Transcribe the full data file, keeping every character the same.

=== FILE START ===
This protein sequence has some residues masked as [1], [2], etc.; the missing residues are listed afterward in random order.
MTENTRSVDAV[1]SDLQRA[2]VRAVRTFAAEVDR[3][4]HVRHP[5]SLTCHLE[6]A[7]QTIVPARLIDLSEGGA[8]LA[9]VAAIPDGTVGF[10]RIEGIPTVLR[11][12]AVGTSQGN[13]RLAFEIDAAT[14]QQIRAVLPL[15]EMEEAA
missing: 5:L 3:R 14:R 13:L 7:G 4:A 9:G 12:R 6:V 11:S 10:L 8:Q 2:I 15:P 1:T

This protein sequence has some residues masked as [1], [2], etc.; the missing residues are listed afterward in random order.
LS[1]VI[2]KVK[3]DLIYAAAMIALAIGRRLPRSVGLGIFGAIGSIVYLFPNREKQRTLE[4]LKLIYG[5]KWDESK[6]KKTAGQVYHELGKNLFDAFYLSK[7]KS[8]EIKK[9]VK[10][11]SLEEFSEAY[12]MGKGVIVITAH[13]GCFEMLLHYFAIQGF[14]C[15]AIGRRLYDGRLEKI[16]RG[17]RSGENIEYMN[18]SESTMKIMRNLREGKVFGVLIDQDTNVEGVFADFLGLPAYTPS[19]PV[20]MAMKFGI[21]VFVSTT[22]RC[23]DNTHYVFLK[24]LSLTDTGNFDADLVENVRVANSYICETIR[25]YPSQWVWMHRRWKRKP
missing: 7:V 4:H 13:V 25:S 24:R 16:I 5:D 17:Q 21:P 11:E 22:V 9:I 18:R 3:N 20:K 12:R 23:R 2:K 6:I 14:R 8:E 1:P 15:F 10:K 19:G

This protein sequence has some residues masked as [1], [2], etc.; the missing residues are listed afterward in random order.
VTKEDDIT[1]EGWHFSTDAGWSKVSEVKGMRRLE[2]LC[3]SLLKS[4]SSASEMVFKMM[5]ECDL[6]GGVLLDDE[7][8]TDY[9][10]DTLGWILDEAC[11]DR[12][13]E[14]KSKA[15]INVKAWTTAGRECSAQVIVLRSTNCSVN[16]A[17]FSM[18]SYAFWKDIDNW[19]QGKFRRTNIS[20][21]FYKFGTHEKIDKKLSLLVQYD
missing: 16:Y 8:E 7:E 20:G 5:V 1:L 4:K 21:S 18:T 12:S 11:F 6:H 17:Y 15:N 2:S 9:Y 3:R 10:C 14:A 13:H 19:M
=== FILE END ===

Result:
This protein sequence has some residues masked as [1], [2], etc.; the missing residues are listed afterward in random order.
MTENTRSVDAV[1]SDLQRA[2]VRAVRTFAAEVDR[3][4]HVRHP[5]SLTCHLE[6]A[7]QTIVPARLIDLSEGGA[8]LA[9]VAAIPDGTVGF[10]RIEGIPTVLR[11][12]AVGTSQGN[13]RLAFEIDAAT[14]QQIRAVLPL[15]EMEEAA
missing: 5:L 3:R 14:R 13:L 7:G 4:A 9:G 12:R 6:V 11:S 10:L 8:Q 2:I 15:P 1:T

This protein sequence has some residues masked as [1], [2], etc.; the missing residues are listed afterward in random order.
LS[1]VI[2]KVK[3]DLIYAAAMIALAIGRRLPRSVGLGIFGAIGSIVYLFPNREKQRTLE[4]LKLIYG[5]KWDESK[6]KKTAGQVYHELGKNLFDAFYLSK[7]KS[8]EIKK[9]VK[10][11]SLEEFSEAY[12]MGKGVIVITAH[13]GCFEMLLHYFAIQGF[14]C[15]AIGRRLYDGRLEKI[16]RG[17]RSGENIEYMN[18]SESTMKIMRNLREGKVFGVLIDQDTNVEGVFADFLGLPAYTPS[19]PV[20]MAMKFGI[21]VFVSTT[22]RC[23]DNTHYVFLK[24]LSLTDTGNFDADLVENVRVANSYICETIR[25]YPSQWVWMHRRWKRKP
missing: 7:V 4:H 13:V 25:S 24:R 16:I 5:D 17:Q 21:P 11:E 22:V 9:I 18:R 3:N 20:K 12:R 23:R 2:K 6:I 14:R 8:E 1:P 15:F 10:K 19:G

This protein sequence has some residues masked as [1], [2], etc.; the missing residues are listed afterward in random order.
VTKEDDIT[1]EGWHFSTDAGWSKVSEVKGMRRLE[2]LC[3]SLLKS[4]SSASEMVFKMM[5]ECDL[6]GGVLLDDE[7][8]TDY[9][10]DTLGWILDEAC[11]DR[12][13]E[14]KSKA[15]INVKAWTTAGRECSAQVIVLRSTNCSVN[16]A[17]FSM[18]SYAFWKDIDNW[19]QGKFRRTNIS[20][21]FYKFGTHEKIDKKLSLLVQYD
missing: 16:Y 8:E 7:E 20:G 5:V 1:L 4:K 21:S 18:T 12:S 11:F 6:H 17:Y 15:N 2:S 9:Y 3:R 10:C 14:A 13:H 19:M